This August I met two of the most important mite pests in North America. The two-spotted spider mite, Tetranychus urticae Koch (Prostigmata: Tetranychidae) is particularly devastating in greenhouses. That’s where I encountered it – slaughtering my dill. The common name ‘spider mite’ refers to the vast quantities of webbing they produce.
This spider mite has a huge host range, having been recorded from more than 1000 plant species. It feeds by piercing host tissues with its fine stylet-like mouthparts.
The name ‘Tetranychus‘ means ‘four claws’ and presumably refers to the four nail shaped setae (tenent hairs) on the tarsi. Why ‘urticae‘? Because they are irritating, like nettles (Urtica spp.)? Or maybe they were first identified from urticaceous hosts?
Tetranychus urticae has made the big journals lately for having the smallest known genome of any arthropod, and for having likely picked up genes for producing carotenoid pigments by horizontal transfer from fungi. Until recently, it was thought that all animals acquired carotenoids from plants, bacteria or fungi in their diets rather than creating the pigments through their own metabolism. But pea aphids and T. urticae are able to make carotenoids themselves, thanks to these horizontally transferred genes.
The other bad mite I met in August has a much narrower host range – bees of the genus Apis, including the domesticated honeybee Apis mellifera Linnaeus. This mite is the infamous Varroa destructor Anderson & Trueman (Mesostigmata: Varroidae). These parasites are huge relative to their hosts, being about the size of the bee’s eye. They feed on host haemolymph, thereby weakening the bee, and can transmit crippling viruses. Although I don’t have honeybee hives in my backyard, one of my previous graduate students is a member of YEG Bees and was taking part in the first trial of urban bee-keeping in Edmonton. He invited me to one of their hive checks. Part of the check involved looking at the sticky boards under the hives for Varroa that had been knocked off the bees. Sure enough, they were there. I collected a couple and managed to get an ok photograph of one of the vaseline-covered mites.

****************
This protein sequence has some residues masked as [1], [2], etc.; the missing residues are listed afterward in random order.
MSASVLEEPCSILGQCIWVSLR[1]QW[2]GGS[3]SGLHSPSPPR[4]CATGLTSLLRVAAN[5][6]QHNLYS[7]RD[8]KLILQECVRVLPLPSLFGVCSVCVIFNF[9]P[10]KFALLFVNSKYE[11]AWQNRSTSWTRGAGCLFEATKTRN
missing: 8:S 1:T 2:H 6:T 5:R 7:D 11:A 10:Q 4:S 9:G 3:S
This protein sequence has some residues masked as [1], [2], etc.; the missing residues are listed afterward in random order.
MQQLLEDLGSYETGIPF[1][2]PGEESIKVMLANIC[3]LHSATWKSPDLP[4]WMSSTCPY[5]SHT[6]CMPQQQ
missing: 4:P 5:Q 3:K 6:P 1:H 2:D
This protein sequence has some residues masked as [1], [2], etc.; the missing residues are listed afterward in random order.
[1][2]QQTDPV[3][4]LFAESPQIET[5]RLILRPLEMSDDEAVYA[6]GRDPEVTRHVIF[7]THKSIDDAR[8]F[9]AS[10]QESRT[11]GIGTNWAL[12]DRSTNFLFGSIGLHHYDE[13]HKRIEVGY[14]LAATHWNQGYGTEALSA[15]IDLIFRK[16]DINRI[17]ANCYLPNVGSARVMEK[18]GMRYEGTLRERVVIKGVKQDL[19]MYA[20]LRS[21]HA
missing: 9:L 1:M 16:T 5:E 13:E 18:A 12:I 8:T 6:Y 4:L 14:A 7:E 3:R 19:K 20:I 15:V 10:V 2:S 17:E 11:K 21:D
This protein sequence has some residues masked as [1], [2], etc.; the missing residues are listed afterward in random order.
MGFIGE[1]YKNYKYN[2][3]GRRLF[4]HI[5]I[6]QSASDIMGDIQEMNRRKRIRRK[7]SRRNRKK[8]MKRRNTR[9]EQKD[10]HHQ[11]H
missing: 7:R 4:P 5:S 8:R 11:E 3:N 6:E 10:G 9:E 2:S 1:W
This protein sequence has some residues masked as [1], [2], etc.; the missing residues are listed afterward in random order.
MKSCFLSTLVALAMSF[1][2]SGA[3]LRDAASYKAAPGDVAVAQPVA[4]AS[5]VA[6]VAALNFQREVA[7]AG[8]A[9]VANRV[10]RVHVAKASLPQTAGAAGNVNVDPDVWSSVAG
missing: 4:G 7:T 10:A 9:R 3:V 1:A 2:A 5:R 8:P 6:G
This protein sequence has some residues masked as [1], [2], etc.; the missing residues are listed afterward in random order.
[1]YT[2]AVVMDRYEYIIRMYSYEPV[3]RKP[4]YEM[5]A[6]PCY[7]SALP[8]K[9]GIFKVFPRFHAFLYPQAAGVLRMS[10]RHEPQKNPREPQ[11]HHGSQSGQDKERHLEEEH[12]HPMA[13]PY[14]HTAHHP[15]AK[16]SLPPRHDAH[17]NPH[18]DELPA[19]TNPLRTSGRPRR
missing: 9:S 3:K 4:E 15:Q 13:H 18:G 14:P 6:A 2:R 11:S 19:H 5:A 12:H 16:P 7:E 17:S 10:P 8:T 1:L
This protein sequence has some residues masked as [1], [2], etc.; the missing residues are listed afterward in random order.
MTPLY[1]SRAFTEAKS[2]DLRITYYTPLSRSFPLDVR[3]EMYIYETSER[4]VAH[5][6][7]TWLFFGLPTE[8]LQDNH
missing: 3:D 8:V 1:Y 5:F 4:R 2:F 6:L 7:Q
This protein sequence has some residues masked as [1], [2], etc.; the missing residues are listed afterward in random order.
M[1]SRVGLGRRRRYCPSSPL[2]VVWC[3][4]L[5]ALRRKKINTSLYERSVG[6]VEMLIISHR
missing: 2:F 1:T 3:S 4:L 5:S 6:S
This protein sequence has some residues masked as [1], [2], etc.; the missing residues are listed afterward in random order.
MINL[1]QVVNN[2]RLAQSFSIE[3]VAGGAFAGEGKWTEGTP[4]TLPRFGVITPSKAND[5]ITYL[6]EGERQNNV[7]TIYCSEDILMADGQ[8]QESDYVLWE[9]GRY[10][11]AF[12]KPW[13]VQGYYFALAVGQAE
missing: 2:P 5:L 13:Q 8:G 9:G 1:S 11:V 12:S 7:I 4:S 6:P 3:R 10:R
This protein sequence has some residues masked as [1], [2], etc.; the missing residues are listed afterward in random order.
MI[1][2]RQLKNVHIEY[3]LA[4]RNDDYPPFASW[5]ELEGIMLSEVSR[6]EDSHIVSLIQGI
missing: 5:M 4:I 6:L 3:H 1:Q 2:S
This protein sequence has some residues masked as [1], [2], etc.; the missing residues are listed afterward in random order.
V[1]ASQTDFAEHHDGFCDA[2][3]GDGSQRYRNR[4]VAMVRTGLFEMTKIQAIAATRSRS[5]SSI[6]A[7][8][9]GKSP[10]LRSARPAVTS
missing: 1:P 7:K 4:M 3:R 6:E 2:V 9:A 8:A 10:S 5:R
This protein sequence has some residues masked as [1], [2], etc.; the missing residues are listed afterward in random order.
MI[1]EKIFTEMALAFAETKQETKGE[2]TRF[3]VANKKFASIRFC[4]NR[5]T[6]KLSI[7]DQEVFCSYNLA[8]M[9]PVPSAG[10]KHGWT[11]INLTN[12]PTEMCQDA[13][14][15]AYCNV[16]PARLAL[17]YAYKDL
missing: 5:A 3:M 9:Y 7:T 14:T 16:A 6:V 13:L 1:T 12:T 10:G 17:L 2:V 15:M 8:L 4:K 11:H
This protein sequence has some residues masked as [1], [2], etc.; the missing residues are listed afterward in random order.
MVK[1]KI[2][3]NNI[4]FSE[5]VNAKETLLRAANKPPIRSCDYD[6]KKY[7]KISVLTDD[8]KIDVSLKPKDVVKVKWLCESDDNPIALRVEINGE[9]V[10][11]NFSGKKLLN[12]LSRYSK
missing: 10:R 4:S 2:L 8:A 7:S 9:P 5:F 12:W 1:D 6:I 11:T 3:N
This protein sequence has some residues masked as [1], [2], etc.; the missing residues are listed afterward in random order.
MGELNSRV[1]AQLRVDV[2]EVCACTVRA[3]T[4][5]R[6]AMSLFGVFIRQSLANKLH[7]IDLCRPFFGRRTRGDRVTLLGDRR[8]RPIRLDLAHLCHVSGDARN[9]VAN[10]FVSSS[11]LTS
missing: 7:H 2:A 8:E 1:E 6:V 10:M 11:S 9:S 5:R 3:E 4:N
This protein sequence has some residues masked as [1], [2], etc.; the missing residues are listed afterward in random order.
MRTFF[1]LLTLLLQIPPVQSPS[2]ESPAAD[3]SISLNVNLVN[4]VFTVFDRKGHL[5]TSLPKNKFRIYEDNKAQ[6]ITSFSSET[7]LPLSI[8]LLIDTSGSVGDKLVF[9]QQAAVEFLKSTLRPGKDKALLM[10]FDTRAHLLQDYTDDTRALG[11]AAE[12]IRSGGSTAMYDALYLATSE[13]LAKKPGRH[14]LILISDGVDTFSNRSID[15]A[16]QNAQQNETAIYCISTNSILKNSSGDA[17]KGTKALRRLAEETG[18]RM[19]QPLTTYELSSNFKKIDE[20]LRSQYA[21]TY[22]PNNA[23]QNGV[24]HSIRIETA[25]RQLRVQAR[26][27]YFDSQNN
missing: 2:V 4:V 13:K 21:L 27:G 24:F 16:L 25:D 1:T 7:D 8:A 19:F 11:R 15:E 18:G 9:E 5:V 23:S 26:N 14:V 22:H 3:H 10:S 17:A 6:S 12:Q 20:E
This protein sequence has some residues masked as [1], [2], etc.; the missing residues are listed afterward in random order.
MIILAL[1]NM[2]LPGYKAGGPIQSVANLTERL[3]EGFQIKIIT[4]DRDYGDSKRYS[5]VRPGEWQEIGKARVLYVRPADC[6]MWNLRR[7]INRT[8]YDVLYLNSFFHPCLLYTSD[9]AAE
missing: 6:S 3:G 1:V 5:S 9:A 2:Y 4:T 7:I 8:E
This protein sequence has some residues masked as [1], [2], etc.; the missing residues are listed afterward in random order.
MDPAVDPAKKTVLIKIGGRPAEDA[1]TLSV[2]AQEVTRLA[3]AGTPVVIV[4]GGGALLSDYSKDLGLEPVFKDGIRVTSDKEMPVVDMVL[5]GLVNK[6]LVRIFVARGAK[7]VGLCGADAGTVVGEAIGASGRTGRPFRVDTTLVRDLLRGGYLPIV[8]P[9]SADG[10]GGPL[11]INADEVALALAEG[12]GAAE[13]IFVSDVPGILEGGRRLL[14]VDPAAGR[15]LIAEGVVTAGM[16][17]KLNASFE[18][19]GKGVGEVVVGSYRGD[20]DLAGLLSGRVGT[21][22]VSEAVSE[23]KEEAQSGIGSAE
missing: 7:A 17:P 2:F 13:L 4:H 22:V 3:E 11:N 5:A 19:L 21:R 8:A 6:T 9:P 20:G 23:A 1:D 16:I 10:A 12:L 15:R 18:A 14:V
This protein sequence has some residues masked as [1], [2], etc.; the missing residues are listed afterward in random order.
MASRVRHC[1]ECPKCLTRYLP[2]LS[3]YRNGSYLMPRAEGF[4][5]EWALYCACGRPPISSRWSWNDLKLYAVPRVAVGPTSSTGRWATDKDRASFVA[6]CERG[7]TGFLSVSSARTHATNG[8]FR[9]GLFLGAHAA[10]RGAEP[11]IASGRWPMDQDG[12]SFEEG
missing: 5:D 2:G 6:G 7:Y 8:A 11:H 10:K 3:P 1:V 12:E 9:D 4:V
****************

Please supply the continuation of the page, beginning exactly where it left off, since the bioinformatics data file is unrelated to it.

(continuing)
Varroa can be treated with chemicals or through careful selection of mite-free brood starters. But it is getting harder to find the latter, as V. destructor is found in almost every Apis mellifera-producing country except Australia. Researchers and apiarists are also trying to breed a more Varroa-resistant honeybee by selecting for intense grooming behaviour.
On the one hand, these two species tarnish the image of other mites through their economic nastiness. But on the other, their bad behaviour helps to pay the salaries of many acarologists.